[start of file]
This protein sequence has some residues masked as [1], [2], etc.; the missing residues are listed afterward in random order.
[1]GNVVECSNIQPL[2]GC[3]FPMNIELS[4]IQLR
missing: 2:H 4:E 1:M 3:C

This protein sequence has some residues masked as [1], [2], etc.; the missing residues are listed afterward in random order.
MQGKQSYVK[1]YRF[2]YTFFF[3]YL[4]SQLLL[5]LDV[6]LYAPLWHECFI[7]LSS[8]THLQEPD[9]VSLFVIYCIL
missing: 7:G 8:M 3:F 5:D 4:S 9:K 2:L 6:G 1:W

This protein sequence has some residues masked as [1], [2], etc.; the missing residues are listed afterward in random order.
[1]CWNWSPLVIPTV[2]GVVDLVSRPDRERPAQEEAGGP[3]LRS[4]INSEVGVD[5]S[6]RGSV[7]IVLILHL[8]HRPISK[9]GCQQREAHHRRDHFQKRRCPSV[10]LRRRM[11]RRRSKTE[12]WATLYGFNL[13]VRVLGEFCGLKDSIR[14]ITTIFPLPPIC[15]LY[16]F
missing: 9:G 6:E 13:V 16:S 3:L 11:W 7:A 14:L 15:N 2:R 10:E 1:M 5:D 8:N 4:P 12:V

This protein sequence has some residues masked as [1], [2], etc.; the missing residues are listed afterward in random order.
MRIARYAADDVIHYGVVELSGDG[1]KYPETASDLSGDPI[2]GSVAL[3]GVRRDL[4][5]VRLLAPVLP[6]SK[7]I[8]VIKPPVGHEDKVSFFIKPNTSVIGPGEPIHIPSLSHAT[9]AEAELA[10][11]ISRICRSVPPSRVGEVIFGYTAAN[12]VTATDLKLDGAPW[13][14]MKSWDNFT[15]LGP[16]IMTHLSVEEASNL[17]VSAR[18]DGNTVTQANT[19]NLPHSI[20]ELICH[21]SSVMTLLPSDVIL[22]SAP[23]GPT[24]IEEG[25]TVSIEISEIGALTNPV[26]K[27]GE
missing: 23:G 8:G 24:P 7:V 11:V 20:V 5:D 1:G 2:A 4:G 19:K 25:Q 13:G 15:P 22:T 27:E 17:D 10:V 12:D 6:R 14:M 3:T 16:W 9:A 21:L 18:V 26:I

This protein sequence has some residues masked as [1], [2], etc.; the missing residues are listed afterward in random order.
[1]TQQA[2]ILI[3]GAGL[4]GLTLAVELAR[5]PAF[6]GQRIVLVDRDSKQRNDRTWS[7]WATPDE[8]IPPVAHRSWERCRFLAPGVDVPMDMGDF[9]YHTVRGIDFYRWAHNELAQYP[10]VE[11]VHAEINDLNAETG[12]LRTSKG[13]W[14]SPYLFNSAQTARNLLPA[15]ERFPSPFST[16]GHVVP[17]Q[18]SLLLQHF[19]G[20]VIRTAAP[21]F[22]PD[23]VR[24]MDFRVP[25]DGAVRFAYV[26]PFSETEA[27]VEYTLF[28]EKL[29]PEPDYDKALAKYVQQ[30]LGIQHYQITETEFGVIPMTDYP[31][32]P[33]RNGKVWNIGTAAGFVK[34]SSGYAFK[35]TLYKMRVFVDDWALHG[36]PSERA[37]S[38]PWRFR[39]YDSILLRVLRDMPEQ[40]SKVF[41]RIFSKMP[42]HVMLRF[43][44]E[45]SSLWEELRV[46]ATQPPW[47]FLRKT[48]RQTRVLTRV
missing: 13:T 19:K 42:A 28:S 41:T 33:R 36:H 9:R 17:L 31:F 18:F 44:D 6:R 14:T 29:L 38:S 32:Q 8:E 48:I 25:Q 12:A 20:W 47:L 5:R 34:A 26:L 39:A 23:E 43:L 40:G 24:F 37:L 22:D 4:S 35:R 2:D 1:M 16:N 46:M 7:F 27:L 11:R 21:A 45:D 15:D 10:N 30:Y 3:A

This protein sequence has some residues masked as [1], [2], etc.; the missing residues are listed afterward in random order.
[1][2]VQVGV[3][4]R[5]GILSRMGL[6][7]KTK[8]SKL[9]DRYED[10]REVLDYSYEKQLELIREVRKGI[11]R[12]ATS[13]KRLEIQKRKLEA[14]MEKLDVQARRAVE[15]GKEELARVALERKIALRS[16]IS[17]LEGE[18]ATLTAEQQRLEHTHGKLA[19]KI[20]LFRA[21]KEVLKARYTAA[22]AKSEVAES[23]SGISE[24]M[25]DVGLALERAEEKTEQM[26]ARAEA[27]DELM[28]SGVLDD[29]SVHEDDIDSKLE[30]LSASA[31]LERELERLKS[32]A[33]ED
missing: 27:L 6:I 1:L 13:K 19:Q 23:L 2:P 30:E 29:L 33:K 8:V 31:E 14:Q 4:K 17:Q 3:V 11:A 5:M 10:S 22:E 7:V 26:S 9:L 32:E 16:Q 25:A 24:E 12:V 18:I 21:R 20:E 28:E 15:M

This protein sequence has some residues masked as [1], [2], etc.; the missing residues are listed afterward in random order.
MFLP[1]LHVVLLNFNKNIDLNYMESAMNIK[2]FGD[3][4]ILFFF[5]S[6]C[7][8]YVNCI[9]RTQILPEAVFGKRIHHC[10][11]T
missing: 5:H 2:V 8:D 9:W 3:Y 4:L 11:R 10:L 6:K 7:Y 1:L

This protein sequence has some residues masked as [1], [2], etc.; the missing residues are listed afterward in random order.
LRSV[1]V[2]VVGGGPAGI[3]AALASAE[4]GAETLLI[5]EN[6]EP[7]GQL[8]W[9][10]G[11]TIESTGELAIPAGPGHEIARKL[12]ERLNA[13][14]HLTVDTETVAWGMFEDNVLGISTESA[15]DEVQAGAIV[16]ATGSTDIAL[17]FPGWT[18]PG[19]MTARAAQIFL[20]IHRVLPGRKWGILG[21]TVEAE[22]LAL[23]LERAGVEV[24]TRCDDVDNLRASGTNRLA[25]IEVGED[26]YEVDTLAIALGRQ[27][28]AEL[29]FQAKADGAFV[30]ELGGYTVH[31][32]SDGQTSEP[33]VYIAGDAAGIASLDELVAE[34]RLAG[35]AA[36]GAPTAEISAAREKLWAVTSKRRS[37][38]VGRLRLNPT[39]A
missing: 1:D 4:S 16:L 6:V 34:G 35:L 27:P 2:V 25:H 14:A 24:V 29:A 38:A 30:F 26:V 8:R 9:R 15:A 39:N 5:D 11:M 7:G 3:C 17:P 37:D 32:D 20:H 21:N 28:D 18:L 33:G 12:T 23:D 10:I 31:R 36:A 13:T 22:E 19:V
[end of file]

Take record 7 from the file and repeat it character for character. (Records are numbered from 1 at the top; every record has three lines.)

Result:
This protein sequence has some residues masked as [1], [2], etc.; the missing residues are listed afterward in random order.
MFLP[1]LHVVLLNFNKNIDLNYMESAMNIK[2]FGD[3][4]ILFFF[5]S[6]C[7][8]YVNCI[9]RTQILPEAVFGKRIHHC[10][11]T
missing: 5:H 2:V 8:D 9:W 3:Y 4:L 11:R 10:L 6:K 7:Y 1:L